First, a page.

Section (V) is similar to a broader version of the third prong of fair use. It allows circumvention that is carried out to gain access to a work of substantial public interest solely for the purposes of "criticism, comment, news reporting, scholarship, or research."[10]

The language of Section (V) is ambiguous, which led some critics to worry that the language was too broad, potentially enabling students to circumvent copyright to access books, films, and music for coursework, or allowing professors to create course packs without obtaining permission from publishers.[18]

(VI) Circumvention for preservation edit

Section (VI) allows circumvention for purposes of preservation by a library or archives, with respect to works in its collection.[19]

Since the DCMA was passed, librarians across the country protested the limited circumvention rights they were afforded. The Association of Research Libraries addressed the problem of preservation head-on, arguing that “preservation is one of a library’s most critical functions... the DMCA is interfering with our ability to preserve these works.”[20] The provisions of Section (VII) would effectively eliminate librarians' problems with preservation of works in a library's collection.

Criticism edit

The FAIR USE Act was subject to criticism of both proponents and opponents of DMCA reform.

Proponents of DMCA reform critiqued the bill for being "wishy-washy". Despite the included amendments, several of which arose in response to public protest, the Act did not allow for circumvention for ripping personal copies for cross-media consumption (i.e. ripping a DVD for use on a video phone or laptop), which some considered the biggest problem with the DMCA.[21]

The bill was also criticized for not maintaining the more strongly worded exemptions enumerated in previous incarnations of DMCA reform legislation, in particular, those regarding the makers and distributors of circumvention technology, which meant that “a film studies professor would be permitted to use software such as Handbrake... However, developing or distributing Handbrake in the United States would still be a crime.”[22]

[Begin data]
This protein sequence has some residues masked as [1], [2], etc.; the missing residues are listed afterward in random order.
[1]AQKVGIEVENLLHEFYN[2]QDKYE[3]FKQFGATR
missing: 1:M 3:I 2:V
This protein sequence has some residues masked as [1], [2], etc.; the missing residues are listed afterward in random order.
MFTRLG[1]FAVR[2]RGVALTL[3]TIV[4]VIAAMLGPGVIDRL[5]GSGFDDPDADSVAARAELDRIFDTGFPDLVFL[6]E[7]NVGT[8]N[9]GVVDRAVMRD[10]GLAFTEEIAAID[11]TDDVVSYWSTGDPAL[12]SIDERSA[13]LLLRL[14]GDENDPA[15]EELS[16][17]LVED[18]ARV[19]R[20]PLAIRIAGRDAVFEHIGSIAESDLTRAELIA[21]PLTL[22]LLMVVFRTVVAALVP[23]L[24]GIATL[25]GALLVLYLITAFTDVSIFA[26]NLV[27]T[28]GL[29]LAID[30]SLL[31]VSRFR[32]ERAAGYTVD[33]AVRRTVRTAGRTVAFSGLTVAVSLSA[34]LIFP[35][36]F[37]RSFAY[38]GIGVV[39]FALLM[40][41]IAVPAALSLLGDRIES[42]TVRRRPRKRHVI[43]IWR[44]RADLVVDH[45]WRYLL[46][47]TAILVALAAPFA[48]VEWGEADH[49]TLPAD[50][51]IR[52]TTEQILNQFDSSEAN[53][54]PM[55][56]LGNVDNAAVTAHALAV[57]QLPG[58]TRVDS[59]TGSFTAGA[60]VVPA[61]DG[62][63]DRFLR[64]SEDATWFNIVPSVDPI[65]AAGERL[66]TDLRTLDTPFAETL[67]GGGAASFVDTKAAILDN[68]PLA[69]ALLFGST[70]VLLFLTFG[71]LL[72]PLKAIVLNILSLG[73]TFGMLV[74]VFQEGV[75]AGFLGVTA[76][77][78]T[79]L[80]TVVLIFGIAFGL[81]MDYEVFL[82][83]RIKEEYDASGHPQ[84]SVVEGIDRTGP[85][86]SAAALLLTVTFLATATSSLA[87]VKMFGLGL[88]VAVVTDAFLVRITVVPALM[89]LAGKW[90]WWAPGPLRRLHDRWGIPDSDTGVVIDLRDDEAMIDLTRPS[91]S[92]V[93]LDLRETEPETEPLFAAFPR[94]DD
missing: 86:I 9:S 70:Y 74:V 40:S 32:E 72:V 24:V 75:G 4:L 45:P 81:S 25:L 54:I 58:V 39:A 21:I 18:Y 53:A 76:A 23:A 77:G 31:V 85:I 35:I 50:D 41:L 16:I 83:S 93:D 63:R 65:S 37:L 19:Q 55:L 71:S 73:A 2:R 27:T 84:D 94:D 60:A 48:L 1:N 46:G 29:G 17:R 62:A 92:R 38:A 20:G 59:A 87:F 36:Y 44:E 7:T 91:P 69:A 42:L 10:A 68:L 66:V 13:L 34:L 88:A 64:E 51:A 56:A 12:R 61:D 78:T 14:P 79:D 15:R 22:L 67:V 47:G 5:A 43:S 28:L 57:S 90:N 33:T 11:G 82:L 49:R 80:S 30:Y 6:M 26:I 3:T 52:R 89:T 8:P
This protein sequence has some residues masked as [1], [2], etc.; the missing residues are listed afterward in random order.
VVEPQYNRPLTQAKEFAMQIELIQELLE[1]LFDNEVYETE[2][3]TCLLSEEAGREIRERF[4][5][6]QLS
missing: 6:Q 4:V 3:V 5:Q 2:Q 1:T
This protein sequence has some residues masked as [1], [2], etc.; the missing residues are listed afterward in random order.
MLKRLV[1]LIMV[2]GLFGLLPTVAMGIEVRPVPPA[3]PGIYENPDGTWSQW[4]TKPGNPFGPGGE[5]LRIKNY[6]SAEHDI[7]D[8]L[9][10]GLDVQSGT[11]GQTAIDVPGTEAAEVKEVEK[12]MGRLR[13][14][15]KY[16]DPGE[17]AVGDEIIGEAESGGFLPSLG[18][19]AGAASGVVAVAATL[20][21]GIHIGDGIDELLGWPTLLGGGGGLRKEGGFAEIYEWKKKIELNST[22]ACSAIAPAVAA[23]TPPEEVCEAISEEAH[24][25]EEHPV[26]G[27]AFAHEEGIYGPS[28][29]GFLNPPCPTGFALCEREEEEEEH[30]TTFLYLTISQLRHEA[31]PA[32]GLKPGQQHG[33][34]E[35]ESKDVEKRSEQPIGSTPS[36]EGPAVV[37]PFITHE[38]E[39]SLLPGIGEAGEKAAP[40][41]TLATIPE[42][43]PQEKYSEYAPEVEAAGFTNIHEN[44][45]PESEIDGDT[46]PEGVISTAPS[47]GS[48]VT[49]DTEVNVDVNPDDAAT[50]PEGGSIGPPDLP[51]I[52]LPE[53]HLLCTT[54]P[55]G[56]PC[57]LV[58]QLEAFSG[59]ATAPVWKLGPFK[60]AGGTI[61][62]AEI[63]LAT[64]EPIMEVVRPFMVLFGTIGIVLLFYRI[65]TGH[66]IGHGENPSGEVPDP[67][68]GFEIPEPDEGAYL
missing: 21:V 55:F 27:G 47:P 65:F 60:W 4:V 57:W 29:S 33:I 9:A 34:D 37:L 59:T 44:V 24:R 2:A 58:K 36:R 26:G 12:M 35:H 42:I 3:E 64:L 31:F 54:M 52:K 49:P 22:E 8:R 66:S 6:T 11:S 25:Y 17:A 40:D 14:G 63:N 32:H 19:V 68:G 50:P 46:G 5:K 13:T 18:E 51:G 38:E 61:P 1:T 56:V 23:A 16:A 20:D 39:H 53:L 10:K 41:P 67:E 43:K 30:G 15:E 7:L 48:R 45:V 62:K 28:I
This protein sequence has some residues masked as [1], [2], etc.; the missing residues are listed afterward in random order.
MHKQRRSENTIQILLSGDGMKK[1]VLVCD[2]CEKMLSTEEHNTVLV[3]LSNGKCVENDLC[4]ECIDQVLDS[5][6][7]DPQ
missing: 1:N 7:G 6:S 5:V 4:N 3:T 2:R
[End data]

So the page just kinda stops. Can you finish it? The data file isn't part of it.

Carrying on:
Opponents of the bill focused on problems with the scope and breadth of its language. As with previous Boucher-sponsored bills, the RIAA argued that the bill would “repeal the DMCA and legalize hacking."[23]

See also edit

References edit

  1. ^ "110th Congress H.R. 1201". Archived from the original on 2011-02-07. Retrieved 2011-03-18.
  2. ^ "Boucher's latest 'digital rights' bill," Stanford Law Center for Internet and Society
  3. ^ "Boucher to float a new version of DMCRA," Analoghole
  4. ^ "109th Congress H.R. 4536 Cosponsors". Archived from the original on 2016-07-04. Retrieved 2011-03-20.
  5. ^ 107th Congress, H.R. 5544
  6. ^ Title 17, Chapter 12, § 1201(c)
  7. ^ "Congress H.R. 107". Archived from the original on 2013-07-28. Retrieved 2011-03-22.
  8. ^ "The Boucher Bill is Back," Archived 2011-03-11 at the Wayback Machine Alex Curtis for Public Knowledge
  9. ^ Title 17, Chapter 12, §504(c)(2)
  10. ^ a b c d e f g [1] Archived 2011-02-07 at the Wayback Machine see H.R. 1201
  11. ^ MGM Studios, Inc. v. Grokster Ltd.,
  12. ^ "FAIR USE Act analysis: DMCA reform left on the cutting room floor," Tim Lee for ars technica
  13. ^ "see H.R. 1201". Archived from the original on 2011-02-07. Retrieved 2011-03-18.
  14. ^ "Educational uses of media" Archived 2011-02-24 at the Wayback Machine University of Pennsylvania
  15. ^ "The Controversy over Movie Editing" Archived March 24, 2011, at the Wayback Machine
  16. ^ "CleanFlicks Update: The Battle Continues," Archived 2011-02-17 at the Wayback Machine Director's Guild Association Monthly
  17. ^ "About Google Books"
  18. ^ "FAIR USE Act Aims To Clarify Copyright Limits," Thomas Claburn, Information Week.
  19. ^ "Library Copyright Alliance Strongly Supports HR 1201, the FAIR USE Act," Archived 2011-05-22 at the Wayback Machine Association of Research Libraries
  20. ^ [2] Archived 2011-05-22 at the Wayback Machine see above
  21. ^ "Fair Use Act Would Allow In-Home Content Sharing, not DVD Ripping," Archived 2011-10-02 at the Wayback Machine Julie Jacobson for CEPro
  22. ^ see above
  23. ^ "RIAA opposes new fair use bill," Grant Gross for Infoworld

External links edit


United States Code

  • Title 17, Chapter 12, § 1201: [6]
  • Title 17, Chapter 12, § 504: [7]